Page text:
“Good to see you, buddy,” I lied, looking around to see how many other guests were watching us. He didn’t smell too bad today but his eyes were lees clear than before.
“Sir, I’m still looking for fifteen dollars for rent,” he said. “The nice Catholic lady will let me stay on her couch and will feed me if I can pay her. Next week Posada is getting me an apartment, but I’ve been sleeping in the park, sir.”
“Are you hungry?”
“Sit down. We have some extra food, if you don’t mind spicy.” The chicken tikka masala and saffron rice stood no chance in Emmanuel’s presence. By the time I went inside and came back with a fork, he had finished mine and had moved on to Amy’s chicken saag. As I sat down I could feel the owner standing over my shoulder. I gave him a “thumbs up” to reassure him we didn’t need him to usher Emmanuel out the back gate.
“You still hungry?’
“No sir. Thank you sir.” I could feel the eyes of the other patrons burning into my neck. A part of me wanted to hide under the table or suggest he move on, but he wanted to talk. “What do cows like to do on the weekends?”
“Can’t say I know the answer to that one.”
“Go to the moooovies.”
“That’s pretty bad, Emmanuel,” I smiled. He returned my smile with a boyish, toothless grin, accented with bits of saffron rice.“I know the Bible too, sir.” He proceeded to rattle off the entirety of Psalm 121 (King James version) without a blink.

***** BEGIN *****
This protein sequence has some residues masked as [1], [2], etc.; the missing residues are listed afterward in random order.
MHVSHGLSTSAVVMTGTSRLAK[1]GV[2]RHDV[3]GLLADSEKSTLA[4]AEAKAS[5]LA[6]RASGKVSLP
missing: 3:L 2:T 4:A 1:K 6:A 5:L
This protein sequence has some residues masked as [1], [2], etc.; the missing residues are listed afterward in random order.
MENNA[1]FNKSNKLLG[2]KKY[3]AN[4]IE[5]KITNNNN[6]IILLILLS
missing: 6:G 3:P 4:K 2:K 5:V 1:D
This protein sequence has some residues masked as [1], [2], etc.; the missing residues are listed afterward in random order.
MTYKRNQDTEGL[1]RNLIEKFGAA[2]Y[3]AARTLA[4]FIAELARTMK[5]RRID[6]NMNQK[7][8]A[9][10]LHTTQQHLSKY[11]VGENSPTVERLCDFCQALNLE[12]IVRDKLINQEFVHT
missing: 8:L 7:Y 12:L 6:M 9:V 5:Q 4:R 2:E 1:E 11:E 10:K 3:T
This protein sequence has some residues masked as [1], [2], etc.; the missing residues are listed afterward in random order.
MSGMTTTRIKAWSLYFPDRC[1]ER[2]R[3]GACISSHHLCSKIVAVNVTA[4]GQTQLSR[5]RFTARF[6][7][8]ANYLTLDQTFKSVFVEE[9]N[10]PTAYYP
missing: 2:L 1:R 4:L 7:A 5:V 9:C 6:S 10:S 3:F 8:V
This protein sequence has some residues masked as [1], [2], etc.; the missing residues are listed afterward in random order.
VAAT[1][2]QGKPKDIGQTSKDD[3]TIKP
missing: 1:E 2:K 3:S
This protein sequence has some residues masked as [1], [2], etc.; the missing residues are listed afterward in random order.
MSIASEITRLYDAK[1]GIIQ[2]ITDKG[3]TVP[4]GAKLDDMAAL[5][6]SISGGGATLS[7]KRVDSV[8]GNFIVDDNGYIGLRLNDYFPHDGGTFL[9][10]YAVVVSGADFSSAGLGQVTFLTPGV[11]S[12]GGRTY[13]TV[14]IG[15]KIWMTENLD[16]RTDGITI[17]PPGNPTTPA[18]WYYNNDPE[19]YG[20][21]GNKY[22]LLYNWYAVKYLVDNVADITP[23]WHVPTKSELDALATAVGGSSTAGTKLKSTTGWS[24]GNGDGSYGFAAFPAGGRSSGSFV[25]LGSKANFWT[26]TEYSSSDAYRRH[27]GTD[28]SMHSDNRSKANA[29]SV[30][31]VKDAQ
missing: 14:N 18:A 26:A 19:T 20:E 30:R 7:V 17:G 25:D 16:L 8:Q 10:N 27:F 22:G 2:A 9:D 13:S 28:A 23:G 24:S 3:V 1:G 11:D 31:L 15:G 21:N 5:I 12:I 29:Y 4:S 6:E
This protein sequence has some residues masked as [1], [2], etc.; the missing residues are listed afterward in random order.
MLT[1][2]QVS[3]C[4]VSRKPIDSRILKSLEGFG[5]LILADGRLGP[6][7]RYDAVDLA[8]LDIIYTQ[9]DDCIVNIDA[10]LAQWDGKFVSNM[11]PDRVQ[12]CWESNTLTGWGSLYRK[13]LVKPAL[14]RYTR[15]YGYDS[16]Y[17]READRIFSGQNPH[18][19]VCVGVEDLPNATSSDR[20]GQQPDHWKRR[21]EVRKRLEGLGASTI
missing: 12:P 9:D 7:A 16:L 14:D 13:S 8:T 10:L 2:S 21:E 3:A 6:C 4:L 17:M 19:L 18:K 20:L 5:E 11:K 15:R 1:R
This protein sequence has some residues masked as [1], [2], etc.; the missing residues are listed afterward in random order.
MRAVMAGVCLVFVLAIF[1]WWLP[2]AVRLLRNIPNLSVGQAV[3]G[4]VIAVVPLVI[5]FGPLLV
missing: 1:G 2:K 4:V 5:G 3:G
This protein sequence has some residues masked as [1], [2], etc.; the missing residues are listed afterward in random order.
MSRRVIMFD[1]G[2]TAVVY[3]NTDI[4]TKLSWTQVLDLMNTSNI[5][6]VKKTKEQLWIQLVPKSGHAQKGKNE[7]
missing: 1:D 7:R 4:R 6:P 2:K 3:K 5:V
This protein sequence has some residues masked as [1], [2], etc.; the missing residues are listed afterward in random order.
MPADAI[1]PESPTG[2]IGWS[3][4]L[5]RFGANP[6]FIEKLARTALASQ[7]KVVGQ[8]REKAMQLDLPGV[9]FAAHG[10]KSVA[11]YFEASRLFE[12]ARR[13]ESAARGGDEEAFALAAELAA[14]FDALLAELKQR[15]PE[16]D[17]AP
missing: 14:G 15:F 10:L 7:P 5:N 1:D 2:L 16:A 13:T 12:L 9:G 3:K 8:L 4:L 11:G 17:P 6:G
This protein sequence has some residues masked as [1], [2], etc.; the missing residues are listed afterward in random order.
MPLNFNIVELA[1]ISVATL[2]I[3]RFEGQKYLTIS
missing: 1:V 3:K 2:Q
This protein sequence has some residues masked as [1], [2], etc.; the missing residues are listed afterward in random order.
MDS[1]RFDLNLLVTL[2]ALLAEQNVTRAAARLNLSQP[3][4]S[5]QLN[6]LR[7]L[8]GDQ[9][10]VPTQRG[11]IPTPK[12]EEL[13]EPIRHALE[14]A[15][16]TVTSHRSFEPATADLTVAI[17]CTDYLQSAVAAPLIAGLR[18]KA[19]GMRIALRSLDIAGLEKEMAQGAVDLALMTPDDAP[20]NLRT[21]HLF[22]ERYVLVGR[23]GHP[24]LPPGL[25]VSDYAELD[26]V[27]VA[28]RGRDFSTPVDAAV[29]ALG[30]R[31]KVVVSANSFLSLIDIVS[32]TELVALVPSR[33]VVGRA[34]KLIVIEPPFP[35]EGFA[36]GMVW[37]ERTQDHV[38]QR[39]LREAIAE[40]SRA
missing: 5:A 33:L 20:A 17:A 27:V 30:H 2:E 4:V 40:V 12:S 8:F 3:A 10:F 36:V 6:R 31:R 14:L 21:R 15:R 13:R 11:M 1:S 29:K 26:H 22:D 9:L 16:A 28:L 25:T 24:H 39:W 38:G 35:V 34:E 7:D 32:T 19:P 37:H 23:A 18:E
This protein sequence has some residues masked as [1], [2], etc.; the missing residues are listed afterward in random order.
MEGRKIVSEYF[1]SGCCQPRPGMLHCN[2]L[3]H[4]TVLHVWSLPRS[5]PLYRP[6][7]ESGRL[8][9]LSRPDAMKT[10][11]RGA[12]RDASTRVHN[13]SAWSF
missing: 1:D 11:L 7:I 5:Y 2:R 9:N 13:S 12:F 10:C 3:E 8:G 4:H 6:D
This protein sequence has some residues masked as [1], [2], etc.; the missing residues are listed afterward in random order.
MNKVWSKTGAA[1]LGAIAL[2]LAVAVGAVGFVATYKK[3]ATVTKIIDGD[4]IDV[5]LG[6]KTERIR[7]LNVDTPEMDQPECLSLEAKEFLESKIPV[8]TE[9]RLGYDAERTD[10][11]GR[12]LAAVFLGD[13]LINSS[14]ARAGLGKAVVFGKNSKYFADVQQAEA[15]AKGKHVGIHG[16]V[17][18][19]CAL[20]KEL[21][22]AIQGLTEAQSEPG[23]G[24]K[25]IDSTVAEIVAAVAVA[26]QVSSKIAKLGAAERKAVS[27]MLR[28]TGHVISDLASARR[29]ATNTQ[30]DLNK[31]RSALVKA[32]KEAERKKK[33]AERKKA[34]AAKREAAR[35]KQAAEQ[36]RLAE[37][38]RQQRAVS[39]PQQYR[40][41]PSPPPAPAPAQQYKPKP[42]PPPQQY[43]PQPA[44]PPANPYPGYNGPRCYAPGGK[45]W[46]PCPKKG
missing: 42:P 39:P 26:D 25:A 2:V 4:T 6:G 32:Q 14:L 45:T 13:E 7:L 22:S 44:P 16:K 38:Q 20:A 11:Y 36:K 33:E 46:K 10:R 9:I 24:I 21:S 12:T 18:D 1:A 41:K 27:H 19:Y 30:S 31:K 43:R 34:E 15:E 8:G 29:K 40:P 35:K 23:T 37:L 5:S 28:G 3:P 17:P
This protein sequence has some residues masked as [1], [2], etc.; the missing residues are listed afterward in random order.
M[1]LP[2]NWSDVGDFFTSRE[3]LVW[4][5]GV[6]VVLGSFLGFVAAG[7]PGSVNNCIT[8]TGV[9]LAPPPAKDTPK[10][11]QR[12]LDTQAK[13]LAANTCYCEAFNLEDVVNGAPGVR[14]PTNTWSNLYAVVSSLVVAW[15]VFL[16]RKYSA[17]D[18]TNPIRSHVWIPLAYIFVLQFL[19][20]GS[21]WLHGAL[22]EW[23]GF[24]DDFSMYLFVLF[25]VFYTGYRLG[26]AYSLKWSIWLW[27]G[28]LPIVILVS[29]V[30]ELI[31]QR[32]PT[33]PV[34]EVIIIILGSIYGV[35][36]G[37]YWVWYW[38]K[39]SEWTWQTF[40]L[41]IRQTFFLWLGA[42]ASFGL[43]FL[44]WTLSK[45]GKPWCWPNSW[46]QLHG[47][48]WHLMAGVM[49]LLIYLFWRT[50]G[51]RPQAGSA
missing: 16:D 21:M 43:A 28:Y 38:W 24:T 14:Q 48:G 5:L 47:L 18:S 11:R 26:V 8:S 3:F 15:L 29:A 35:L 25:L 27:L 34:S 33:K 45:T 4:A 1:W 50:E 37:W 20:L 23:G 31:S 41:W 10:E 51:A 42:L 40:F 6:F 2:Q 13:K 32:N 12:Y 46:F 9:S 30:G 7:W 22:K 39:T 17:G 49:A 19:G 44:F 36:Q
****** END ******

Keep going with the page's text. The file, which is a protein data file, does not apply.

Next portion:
I will lift up mine eyes unto the hills, from whence cometh my help. My help cometh from the Lord, which made heaven and earth. He will not suffer thy foot to be moved: he that keepeth thee will not slumber. Behold, he that keepeth Israel shall neither slumber nor sleep. The Lord is thy keeper: the Lord is thy shade upon thy right hand. The sun shall not smite thee by day, nor the moon by night. The Lord shall preserve thee from all evil: he shall preserve thy soul. The Lord shall preserve thy going out and thy coming in from this time forth, and even for evermore.
“Where did you learn that?” Amy asked.
“I memorized it,” he said. “I know more. I lot more.” I believed him. So we went to see the Catholic lady.